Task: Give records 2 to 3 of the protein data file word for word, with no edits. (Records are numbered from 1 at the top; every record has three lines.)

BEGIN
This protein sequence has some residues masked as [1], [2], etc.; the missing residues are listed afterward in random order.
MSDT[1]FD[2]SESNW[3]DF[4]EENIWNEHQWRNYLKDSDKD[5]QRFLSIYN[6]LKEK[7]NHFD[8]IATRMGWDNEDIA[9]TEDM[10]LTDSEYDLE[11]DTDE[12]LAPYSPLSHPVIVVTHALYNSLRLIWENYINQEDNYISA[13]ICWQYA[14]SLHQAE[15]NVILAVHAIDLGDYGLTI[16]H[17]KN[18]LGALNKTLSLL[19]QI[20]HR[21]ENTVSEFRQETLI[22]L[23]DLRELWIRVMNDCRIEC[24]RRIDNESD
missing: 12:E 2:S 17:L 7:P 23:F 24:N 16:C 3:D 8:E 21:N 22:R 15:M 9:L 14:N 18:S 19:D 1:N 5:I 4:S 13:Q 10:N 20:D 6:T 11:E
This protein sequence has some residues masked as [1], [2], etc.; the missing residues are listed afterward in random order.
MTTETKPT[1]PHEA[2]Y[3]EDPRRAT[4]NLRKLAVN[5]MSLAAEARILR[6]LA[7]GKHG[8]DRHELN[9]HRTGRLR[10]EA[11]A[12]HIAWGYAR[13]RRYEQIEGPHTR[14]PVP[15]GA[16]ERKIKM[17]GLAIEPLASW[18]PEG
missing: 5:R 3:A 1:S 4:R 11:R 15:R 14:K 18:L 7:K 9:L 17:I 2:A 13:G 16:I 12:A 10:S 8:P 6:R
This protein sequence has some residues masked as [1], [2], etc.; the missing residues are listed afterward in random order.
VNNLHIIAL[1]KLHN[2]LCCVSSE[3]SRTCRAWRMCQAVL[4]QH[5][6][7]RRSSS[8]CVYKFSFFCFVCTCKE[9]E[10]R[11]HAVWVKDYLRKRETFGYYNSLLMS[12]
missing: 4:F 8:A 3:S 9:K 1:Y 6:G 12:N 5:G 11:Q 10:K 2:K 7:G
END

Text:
This protein sequence has some residues masked as [1], [2], etc.; the missing residues are listed afterward in random order.
MTTETKPT[1]PHEA[2]Y[3]EDPRRAT[4]NLRKLAVN[5]MSLAAEARILR[6]LA[7]GKHG[8]DRHELN[9]HRTGRLR[10]EA[11]A[12]HIAWGYAR[13]RRYEQIEGPHTR[14]PVP[15]GA[16]ERKIKM[17]GLAIEPLASW[18]PEG
missing: 5:R 3:A 1:S 4:R 11:R 15:R 14:K 18:L 7:K 9:L 17:I 2:A 13:G 16:I 12:A 10:S 8:P 6:R
This protein sequence has some residues masked as [1], [2], etc.; the missing residues are listed afterward in random order.
VNNLHIIAL[1]KLHN[2]LCCVSSE[3]SRTCRAWRMCQAVL[4]QH[5][6][7]RRSSS[8]CVYKFSFFCFVCTCKE[9]E[10]R[11]HAVWVKDYLRKRETFGYYNSLLMS[12]
missing: 4:F 8:A 3:S 9:K 1:Y 6:G 12:N 5:G 11:Q 10:K 2:K 7:G